As shown particularly in the embodiment of FIG. 7, the closure means 22 or 22a serves the dual purpose of securing the interface 13 or entrance 20 as desired while similtaneously unsecuring the entrance 20 and interface 13 respectively. This means of effecting the practice of the invention is achieved with particular facility where the booth 10 is round in cross-section and the closure means 22 or 22a has a breadth sufficient to close and secure the transaction interface 13 when the interior of the booth as shown in FIG. 7 or a portion thereof as in FIGS. 9-12 is open to the exterior and to uncover the interface 13 when the entrance 20 is completely closed and secured by the closure means 22 or 22a. This closure means defines a semicircle of approximately 180 7, to accomplish this objective with the entrance 20 and interface similarly removed from one another by 180 by restricting the lateral margins of the interface and entrance, and, alternatively or additionally, placing the interface and entrance closer to each other about the periphery of the booth, the lateral breadth of the closure means may be diminished without adversely affecting its ability to accomplish its purpose as described hereinabove.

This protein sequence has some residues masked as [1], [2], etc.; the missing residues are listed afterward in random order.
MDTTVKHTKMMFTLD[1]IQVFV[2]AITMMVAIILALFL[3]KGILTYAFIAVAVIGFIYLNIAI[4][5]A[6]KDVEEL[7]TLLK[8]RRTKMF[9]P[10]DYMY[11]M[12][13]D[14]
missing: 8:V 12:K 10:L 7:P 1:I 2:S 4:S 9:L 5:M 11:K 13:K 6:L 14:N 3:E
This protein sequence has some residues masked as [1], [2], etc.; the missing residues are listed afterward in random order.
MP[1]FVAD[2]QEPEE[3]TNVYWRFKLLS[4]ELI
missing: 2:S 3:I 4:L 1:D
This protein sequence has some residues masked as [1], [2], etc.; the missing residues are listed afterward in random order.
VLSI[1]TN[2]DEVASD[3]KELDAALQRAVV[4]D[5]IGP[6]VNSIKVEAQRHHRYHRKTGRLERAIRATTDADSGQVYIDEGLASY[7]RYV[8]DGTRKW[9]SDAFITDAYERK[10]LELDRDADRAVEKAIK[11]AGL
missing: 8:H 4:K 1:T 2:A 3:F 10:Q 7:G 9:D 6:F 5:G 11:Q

The booth 10 may abut the teller counter 28, as shown particularly in FIG. 7, or, as shown in FIGS. 1 to 4 and 8 inclusive, partially overlay the counter 28. The transaction interface 13 comprises, illustratively, in either event, the pass-through orifice 29, which is of any conventional construction including, for example, a trough defined in the teller counter 28 through a cutout 30 in the interface panel 12a, as seen in FIG. 8, permitting the transaction of business between, illustratively, the teller, cashier or other custodial authority and the customer. This arrangement may be closed or open by any standard closure element such, for example, as the bullet-resistant shield 32. This latter element is secured in the paired vertically disposed guideways 34 mounted on the teller's side of the panel 12a. The shield may be raised or lowered in the manner of a guillotine and may be raised either manually or automatically, but securing and release of the shield is effected most desirably by means of the integrated electrical circuit control system provided according to the invention, as shown, illustratively, in FIGS. 20 and 21.